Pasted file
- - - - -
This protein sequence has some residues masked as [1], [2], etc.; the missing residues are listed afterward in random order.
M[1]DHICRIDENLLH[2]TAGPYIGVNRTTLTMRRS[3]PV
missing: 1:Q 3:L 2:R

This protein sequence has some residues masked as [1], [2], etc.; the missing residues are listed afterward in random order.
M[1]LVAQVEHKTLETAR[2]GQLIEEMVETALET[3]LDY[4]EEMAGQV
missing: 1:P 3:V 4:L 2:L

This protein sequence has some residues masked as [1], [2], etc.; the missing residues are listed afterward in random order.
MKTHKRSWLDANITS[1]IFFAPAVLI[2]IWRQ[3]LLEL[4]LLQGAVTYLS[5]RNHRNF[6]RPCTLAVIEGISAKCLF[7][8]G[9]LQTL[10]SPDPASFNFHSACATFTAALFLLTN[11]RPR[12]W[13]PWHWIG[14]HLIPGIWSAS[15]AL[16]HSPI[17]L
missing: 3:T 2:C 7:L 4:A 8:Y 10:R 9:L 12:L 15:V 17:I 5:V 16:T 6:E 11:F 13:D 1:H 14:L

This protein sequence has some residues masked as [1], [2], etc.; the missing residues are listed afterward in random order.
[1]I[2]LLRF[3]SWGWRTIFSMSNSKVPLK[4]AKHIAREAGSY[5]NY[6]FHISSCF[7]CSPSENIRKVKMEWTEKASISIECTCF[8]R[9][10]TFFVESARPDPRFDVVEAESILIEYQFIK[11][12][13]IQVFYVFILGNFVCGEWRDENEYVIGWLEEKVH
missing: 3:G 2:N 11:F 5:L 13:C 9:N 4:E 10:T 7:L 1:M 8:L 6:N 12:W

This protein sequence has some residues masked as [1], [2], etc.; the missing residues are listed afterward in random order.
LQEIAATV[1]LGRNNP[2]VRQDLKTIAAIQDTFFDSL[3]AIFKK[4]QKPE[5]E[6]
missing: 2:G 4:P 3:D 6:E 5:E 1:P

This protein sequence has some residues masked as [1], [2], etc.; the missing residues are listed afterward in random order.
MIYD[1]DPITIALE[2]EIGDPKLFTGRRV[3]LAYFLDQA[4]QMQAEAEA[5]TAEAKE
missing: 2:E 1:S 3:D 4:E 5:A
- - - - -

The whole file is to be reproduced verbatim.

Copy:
This protein sequence has some residues masked as [1], [2], etc.; the missing residues are listed afterward in random order.
M[1]DHICRIDENLLH[2]TAGPYIGVNRTTLTMRRS[3]PV
missing: 1:Q 3:L 2:R

This protein sequence has some residues masked as [1], [2], etc.; the missing residues are listed afterward in random order.
M[1]LVAQVEHKTLETAR[2]GQLIEEMVETALET[3]LDY[4]EEMAGQV
missing: 1:P 3:V 4:L 2:L

This protein sequence has some residues masked as [1], [2], etc.; the missing residues are listed afterward in random order.
MKTHKRSWLDANITS[1]IFFAPAVLI[2]IWRQ[3]LLEL[4]LLQGAVTYLS[5]RNHRNF[6]RPCTLAVIEGISAKCLF[7][8]G[9]LQTL[10]SPDPASFNFHSACATFTAALFLLTN[11]RPR[12]W[13]PWHWIG[14]HLIPGIWSAS[15]AL[16]HSPI[17]L
missing: 3:T 2:C 7:L 4:A 8:Y 10:R 9:L 12:L 15:V 17:I 5:V 16:T 6:E 11:F 13:D 1:H 14:L

This protein sequence has some residues masked as [1], [2], etc.; the missing residues are listed afterward in random order.
[1]I[2]LLRF[3]SWGWRTIFSMSNSKVPLK[4]AKHIAREAGSY[5]NY[6]FHISSCF[7]CSPSENIRKVKMEWTEKASISIECTCF[8]R[9][10]TFFVESARPDPRFDVVEAESILIEYQFIK[11][12][13]IQVFYVFILGNFVCGEWRDENEYVIGWLEEKVH
missing: 3:G 2:N 11:F 5:L 13:C 9:N 4:E 10:T 7:L 1:M 8:L 6:N 12:W

This protein sequence has some residues masked as [1], [2], etc.; the missing residues are listed afterward in random order.
LQEIAATV[1]LGRNNP[2]VRQDLKTIAAIQDTFFDSL[3]AIFKK[4]QKPE[5]E[6]
missing: 2:G 4:P 3:D 6:E 5:E 1:P

This protein sequence has some residues masked as [1], [2], etc.; the missing residues are listed afterward in random order.
MIYD[1]DPITIALE[2]EIGDPKLFTGRRV[3]LAYFLDQA[4]QMQAEAEA[5]TAEAKE
missing: 2:E 1:S 3:D 4:E 5:A